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Re: Help with ddrescue

On 05/08/2015 at 04:09 PM, German wrote:

> On Fri, 08 May 2015 16:00:05 -0400 Gary Dale <garydale@torfree.net>
> wrote:
>> On 08/05/15 02:56 PM, German wrote:

>>> What will this duplication accomplish? What advantages if I am
>>> duplicate? After I duplicate the drive, what are my next steps?
>> With the drive duplicated, run fsck on the new drive. Hopefully
>> the file system will be repairable. If it isn't, you can run
>> testdisk or whatever to try to rescue files to another device (not
>> the original, bad drive).
> What will happen when I duplicate drive? Why is that failed drive is
> failed and duplicated drive might be repairable? If it's duplicated,
> it will be exactly the same, no? Confused.  And bad drive is
> physically ok I think, it is just something wrong with file system.
> MTF?

If the bad drive is physically OK, then ddrescue is probably not needed.

ddrescue, and the similar *rescue tools, are only for recovering as much
data as possible data when you can't use plain dd because the drive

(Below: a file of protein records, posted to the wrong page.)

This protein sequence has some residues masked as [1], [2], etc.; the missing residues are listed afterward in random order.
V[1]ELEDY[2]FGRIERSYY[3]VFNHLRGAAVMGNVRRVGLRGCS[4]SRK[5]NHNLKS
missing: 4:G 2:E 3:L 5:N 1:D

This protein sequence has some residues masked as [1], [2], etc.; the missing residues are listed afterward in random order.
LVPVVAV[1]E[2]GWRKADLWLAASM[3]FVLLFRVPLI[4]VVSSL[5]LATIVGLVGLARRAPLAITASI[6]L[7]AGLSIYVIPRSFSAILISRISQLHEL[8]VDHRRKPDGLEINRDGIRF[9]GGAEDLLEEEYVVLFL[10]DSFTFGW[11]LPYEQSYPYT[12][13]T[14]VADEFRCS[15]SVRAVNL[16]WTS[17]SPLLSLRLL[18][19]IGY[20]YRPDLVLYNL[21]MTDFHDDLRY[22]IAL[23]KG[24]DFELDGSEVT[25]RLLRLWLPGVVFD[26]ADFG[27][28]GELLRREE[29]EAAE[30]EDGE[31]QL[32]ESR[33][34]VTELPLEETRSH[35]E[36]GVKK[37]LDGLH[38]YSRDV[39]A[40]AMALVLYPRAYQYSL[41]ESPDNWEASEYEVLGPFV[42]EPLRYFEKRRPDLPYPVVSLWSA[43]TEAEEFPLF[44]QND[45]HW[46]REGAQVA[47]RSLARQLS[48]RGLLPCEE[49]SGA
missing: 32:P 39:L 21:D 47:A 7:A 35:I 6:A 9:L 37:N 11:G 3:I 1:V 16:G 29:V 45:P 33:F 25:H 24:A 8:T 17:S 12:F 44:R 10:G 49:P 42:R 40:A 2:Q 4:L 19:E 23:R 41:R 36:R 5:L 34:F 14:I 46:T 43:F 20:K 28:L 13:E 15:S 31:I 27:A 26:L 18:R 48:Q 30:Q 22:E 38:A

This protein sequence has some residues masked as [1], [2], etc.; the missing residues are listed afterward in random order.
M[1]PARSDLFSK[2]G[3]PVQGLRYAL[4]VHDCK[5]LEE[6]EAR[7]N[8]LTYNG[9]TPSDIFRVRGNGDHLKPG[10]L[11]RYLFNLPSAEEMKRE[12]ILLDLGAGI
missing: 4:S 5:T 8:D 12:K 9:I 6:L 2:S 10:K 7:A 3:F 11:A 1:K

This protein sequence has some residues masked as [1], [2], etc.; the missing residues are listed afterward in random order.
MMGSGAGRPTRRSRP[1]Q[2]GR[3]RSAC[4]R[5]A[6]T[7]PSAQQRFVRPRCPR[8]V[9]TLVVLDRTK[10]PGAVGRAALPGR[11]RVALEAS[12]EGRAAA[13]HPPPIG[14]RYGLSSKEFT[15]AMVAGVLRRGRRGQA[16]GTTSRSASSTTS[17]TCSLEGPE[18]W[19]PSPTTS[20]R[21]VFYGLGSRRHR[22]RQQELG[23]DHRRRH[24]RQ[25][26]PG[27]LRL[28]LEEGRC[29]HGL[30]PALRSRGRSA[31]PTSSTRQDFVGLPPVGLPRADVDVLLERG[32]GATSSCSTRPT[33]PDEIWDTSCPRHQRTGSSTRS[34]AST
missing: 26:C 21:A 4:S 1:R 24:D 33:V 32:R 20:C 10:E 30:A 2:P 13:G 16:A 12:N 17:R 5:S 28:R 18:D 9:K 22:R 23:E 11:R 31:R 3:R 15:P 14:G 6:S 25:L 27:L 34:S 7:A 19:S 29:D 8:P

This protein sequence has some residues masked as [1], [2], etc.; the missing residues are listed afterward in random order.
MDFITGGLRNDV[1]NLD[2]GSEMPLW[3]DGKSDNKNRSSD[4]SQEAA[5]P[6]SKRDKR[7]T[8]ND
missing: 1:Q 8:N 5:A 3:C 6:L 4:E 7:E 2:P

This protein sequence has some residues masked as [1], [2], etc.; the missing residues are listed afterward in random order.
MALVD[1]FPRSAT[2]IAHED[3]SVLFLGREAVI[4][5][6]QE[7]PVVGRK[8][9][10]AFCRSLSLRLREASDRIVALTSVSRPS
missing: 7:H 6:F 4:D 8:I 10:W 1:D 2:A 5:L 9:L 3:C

itself is producing errors in some sectors. (You still can't recover
data from those sectors, but you can generally get the rest.)

If the drive is OK but the filesystem is bad, then you need to use other
tools for data recovery. Exactly what those tools would be will probably
depend on what filesystem is involved; if fsck doesn't work, then it
will probably involve advanced manual techniques which we (or, at least,
I) could not talk you through via E-mail.

If you want to copy the "bad" filesystem for analysis and/or dissecting,
then as long as the drive is OK, you should be able to do it using plain
dd - no need for ddrescue or any such thing.

What leads you to conclude that the drive is OK and the filesystem is
what is bad? What errors are you seeing, in what situations?

   The Wanderer

The reasonable man adapts himself to the world; the unreasonable one
persists in trying to adapt the world to himself. Therefore all
progress depends on the unreasonable man.         -- George Bernard Shaw

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